Peter Rhodes on the return of a banned word

By Peter Rhodes | Peter Rhodes | Published:

DONALD Trump mocks the North Korean leader Kim Jong-un as "Rocket Man." Pause for thought. If Kim's scientists have already perfected miniature H-bombs, as he claims, why would he need a rocket? A rocket is merely one means of delivery. So is a shipping container or a Ford pick-up. The real nightmare is not Kim threatening to lob nuclear warheads on big rockets but Kim announcing that his warheads have safely arrived in New York. By van.

Dave Willetts as the White Rabbit with Wendi Peters playing the Queen of Hearts. Picture by Paul Coltas

OFF to the theatre, this time the amateur sort. I have never entirely understood am-dram but it allows respectable middle-class people to use the sort of language in public that most of us only ever use in private. Many years ago on my first weekly paper I reviewed lots of am-dram shows. I recall being profoundly shocked at one scene in which a vile, predatory old man salivated with delight as he described the joys of seducing young passengers on trains. It wasn't the words I found horrifying but the fact they were spoken by Bert, the bloke from the electrical shop. From that day forth I could never buy a plug socket from Bert without the mental image of him lasciviously cruising the corridors on the 7.20 from Paddington.

ANYWAY, there is only one golden rule of reviewing am-dram productions when you live and work on the same patch as the actors. The shows are all, without exception, brilliant. If you break this rule and even hint, for example, that Mrs Fothergill (in her 70s) is a bit old to be playing Juliet, you will be buttonholed by aggrieved part-time thesps asking in a pained way: "Don't you realise this is an amateur company?"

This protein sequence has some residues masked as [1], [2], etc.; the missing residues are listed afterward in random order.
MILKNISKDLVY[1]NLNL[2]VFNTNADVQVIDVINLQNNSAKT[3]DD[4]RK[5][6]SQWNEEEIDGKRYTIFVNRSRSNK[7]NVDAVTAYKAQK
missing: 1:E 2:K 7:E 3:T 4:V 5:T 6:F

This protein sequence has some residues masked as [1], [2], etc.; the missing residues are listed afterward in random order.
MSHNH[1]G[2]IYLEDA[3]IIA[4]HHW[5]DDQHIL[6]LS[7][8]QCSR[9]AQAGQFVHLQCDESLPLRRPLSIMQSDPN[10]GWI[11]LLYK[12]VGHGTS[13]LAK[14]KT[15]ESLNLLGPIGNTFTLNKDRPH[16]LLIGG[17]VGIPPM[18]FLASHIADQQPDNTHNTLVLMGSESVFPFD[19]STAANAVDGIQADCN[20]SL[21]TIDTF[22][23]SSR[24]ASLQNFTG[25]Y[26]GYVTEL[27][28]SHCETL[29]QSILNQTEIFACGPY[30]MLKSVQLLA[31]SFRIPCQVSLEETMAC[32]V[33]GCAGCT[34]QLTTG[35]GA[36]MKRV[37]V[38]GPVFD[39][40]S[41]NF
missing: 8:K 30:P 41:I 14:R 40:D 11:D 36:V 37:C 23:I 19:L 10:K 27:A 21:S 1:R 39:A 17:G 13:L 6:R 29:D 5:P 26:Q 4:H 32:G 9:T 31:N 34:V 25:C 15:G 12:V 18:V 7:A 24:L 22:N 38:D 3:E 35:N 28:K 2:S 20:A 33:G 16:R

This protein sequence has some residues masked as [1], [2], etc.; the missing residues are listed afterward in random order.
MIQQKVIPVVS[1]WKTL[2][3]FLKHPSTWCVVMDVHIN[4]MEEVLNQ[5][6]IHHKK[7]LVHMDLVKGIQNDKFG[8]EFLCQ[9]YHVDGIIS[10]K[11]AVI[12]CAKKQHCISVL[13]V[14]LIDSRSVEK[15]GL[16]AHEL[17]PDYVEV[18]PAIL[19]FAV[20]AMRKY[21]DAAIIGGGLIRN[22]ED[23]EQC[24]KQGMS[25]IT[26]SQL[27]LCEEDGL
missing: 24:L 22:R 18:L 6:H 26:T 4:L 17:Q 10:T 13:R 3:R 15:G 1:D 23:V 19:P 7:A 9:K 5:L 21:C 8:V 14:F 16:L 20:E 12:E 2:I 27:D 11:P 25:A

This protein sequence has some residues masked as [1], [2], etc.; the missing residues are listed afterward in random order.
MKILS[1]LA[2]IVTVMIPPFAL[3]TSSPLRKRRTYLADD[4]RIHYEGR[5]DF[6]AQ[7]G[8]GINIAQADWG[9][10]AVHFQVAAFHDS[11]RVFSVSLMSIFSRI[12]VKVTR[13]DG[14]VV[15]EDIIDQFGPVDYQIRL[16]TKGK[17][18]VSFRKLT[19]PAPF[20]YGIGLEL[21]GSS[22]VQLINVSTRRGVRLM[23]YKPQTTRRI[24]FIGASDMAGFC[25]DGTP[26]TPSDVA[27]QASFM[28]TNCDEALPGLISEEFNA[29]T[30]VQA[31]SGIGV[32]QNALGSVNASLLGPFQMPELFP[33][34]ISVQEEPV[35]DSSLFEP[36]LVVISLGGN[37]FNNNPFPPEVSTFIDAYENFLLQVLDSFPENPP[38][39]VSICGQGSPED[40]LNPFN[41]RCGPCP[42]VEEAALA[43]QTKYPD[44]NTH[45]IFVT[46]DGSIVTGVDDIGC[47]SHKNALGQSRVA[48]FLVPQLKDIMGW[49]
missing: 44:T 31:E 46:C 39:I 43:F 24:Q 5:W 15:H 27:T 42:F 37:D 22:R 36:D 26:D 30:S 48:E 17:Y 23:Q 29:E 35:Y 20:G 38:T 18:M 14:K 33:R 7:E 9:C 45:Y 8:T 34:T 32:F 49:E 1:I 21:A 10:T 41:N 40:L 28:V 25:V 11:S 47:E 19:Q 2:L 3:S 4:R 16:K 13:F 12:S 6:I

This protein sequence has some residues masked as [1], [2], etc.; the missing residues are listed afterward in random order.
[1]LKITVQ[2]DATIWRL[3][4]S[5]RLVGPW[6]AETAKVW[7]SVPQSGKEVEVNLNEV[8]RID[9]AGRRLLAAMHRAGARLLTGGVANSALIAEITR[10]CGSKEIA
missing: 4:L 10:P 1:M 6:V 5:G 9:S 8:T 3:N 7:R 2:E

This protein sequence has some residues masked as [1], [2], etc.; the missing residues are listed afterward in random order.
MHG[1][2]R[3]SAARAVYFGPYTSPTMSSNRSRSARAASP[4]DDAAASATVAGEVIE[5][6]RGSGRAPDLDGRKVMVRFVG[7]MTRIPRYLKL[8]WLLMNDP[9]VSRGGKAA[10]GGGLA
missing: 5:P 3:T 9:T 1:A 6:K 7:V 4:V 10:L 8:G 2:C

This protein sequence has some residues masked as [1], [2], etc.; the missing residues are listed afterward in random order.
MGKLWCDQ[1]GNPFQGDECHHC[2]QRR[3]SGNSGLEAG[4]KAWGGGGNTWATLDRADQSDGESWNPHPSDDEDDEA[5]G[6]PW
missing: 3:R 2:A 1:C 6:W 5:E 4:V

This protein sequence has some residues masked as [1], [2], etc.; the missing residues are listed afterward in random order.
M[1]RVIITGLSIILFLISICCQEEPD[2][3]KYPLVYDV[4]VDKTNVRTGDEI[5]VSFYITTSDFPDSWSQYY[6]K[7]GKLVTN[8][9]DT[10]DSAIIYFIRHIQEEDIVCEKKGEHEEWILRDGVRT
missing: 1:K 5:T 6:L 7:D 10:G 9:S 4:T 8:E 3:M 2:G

BUT every now and then, little theatres produce huge stars. Charlie and Algernon is a beautiful little musical I reviewed more than 30 years ago at a tiny am-dram theatre in Warwickshire. The climax was a song-and-dance act between Charlie and a live white mouse. It was gobsmackingly brilliant and, with rave reviews ringing in his ears, the lead actor decided to turn pro, despite having no formal training. Dave Willetts, since you ask, and the rest is West End history.

Dave Willetts

OUR changing language. It is almost beyond belief, in these enlightened times, that students at Loughborough University wanted to hold a "slave auction" during freshers' week. But no less surprising is what followed. The uni's African-Caribbean Society denounced the event as showing "blatant disregard for coloured people." Coloured people? Seriously?

THE word "coloured" has been regarded with loathing for at least 30 years. These days, it tend to be used only by old folk who still think it is polite and would never dream of using the word "black". In recent years, thanks partly to Lenny Henry, the American term "people of colour" has become fashionable but "coloured" has remained beyond the pale. Now, if the words of black students at Loughborough signify anything, the sands may be shifting again.

INCIDENTALLY, if you're thinking of emailing me about the German motorist who asked you for directions to Luger-Barooga (Loughborough), it is ancient.

Peter Rhodes

By Peter Rhodes

Award-winning columnist and blogger. Keeping an eye on the tribulations and trivia of a fast-changing world


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